Yet for all their negativity, the Conservatives have had little positive breakthrough with the public.  A recent YouGov poll showed just 14 per cent of Welsh people trust the Tories with the NHS, perhaps too many of us remember when they were last in charge in Wales, with crumbling hospitals and people being forced to wait two years for operations. Far from genuine concern for the health of ordinary people, this smear campaign is a smokescreen to distract from David Cameron’s handling of the NHS in England where he has caused an A&E crisis and wasted £3bn on a pointless reorganisation.

So my message to the Tory high command is as clear as the Nuffield Trust’s report - if you want to fight the next election on the health service, be our guest.  Nationally, Labour saved a crumbling health service in 1997 and in Wales we continue to run an excellent and improving service, true to the NHS’s core values of putting people before profit.

Owen Smith is a Labour leadership candidate and MP for Pontypridd. 

How Jim Murphy's mistake cost Labour - and helped make Ruth Davidson

Scottish Labour's former leader's great mistake was to run away from Labour's Scottish referendum, not on it.

The strange revival of Conservative Scotland? Another poll from north of the border, this time from the Times and YouGov, shows the Tories experiencing a revival in Scotland, up to 28 per cent of the vote, enough to net seven extra seats from the SNP.

Adding to the Nationalists’ misery, according to the same poll, they would lose East Dunbartonshire to the Liberal Democrats, reducing their strength in the Commons to a still-formidable 47 seats.

It could be worse than the polls suggest, however. In the elections to the Scottish Parliament last year, parties which backed a No vote in the referendum did better in the first-past-the-post seats than the polls would have suggested – thanks to tactical voting by No voters, who backed whichever party had the best chance of beating the SNP.

The strategic insight of Ruth Davidson, the Conservative leader in Scotland, was to to recast her party as the loudest defender of the Union between Scotland and the rest of the United Kingdom. She has absorbed large chunks of that vote from the Liberal Democrats and Labour, but, paradoxically, at the Holyrood elections at least, the “Unionist coalition” she assembled helped those parties even though it cost the vote share.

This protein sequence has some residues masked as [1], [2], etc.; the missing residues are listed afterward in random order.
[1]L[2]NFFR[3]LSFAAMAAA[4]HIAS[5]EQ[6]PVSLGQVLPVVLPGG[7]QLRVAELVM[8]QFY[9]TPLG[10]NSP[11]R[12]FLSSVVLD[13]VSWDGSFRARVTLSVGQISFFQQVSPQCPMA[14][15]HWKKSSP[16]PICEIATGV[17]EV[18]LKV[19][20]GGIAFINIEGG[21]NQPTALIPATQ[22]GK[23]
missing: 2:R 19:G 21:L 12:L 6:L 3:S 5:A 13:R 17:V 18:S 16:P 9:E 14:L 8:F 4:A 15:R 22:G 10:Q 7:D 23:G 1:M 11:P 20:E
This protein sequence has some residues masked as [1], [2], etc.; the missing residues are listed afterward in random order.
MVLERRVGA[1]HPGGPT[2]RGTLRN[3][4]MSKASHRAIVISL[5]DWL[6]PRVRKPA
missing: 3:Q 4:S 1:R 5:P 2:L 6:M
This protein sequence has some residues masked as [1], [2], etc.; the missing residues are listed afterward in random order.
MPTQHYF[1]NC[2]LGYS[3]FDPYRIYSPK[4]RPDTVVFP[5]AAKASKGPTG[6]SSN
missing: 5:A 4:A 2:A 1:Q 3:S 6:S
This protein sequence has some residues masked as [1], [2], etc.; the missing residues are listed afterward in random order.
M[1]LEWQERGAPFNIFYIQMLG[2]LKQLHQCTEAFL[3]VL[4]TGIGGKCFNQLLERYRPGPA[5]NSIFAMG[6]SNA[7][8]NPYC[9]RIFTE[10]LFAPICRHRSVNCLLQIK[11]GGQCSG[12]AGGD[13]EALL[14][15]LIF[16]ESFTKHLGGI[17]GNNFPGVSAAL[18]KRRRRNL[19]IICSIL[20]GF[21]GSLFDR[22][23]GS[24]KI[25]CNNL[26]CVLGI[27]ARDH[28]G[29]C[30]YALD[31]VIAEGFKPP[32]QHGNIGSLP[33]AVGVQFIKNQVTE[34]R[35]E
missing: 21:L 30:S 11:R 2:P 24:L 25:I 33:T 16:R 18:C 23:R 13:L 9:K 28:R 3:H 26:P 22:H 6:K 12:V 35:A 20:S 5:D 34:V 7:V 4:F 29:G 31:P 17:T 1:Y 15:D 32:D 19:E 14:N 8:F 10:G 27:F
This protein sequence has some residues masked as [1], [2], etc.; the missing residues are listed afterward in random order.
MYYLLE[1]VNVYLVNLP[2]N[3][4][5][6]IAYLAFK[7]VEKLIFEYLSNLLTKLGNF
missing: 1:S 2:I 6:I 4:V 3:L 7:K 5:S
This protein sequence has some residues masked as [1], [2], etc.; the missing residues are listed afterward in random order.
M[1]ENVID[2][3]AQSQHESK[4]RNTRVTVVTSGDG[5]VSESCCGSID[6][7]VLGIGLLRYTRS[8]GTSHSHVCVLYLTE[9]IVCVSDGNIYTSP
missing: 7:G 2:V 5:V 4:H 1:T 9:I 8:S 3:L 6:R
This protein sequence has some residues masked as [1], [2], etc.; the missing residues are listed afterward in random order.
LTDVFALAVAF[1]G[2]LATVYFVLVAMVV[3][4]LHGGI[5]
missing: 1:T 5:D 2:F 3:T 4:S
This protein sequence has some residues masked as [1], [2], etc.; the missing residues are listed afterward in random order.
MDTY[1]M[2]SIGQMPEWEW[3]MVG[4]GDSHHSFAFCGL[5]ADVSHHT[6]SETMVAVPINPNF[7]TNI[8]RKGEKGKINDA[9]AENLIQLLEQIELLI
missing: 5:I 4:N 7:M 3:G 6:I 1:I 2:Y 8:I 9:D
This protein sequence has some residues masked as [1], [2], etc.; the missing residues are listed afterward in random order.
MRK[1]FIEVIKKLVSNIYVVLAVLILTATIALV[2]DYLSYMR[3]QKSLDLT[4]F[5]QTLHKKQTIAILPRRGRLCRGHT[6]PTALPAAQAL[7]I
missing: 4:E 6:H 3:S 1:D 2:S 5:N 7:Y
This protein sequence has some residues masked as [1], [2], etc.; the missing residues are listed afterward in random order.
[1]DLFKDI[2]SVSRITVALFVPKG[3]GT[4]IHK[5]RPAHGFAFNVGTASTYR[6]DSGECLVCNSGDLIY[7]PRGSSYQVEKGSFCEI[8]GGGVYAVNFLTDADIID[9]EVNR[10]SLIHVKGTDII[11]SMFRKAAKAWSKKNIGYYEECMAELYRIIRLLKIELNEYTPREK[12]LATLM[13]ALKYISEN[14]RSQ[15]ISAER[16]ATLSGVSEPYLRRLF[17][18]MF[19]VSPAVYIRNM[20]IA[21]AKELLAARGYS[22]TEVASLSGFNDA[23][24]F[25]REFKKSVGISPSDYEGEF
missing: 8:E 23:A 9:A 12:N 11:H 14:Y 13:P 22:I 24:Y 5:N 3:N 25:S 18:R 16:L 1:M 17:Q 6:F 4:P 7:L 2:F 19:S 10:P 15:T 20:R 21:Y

The big thing to watch is not just where the parties of the Union make gains, but where they successfully form strong second-places against whoever the strongest pro-Union party is.

Davidson’s popularity and eye for a good photo opportunity – which came first is an interesting question – mean that the natural benefactor in most places will likely be the Tories.

But it could have been very different. The first politician to hit successfully upon the “last defender of the Union” routine was Ian Murray, the last Labour MP in Scotland, who squeezed both the  Liberal Democrat and Conservative vote in his seat of Edinburgh South.

His then-leader in Scotland, Jim Murphy, had a different idea. He fought the election in 2015 to the SNP’s left, with the slogan of “Whether you’re Yes, or No, the Tories have got to go”.  There were a couple of problems with that approach, as one  former staffer put it: “Firstly, the SNP weren’t going to put the Tories in, and everyone knew it. Secondly, no-one but us wanted to move on [from the referendum]”.

Then again under different leadership, this time under Kezia Dugdale, Scottish Labour once again fought a campaign explicitly to the left of the SNP, promising to increase taxation to blunt cuts devolved from Westminster, and an agnostic position on the referendum. Dugdale said she’d be open to voting to leave the United Kingdom if Britain left the European Union. Senior Scottish Labour figures flirted with the idea that the party might be neutral in a forthcoming election. Once again, the party tried to move on – but no-one else wanted to move on.

How different things might be if instead of running away from their referendum campaign, Jim Murphy had run towards it in 2015. 

Stephen Bush is special correspondent at the New Statesman. His daily briefing, Morning Call, provides a quick and essential guide to British politics.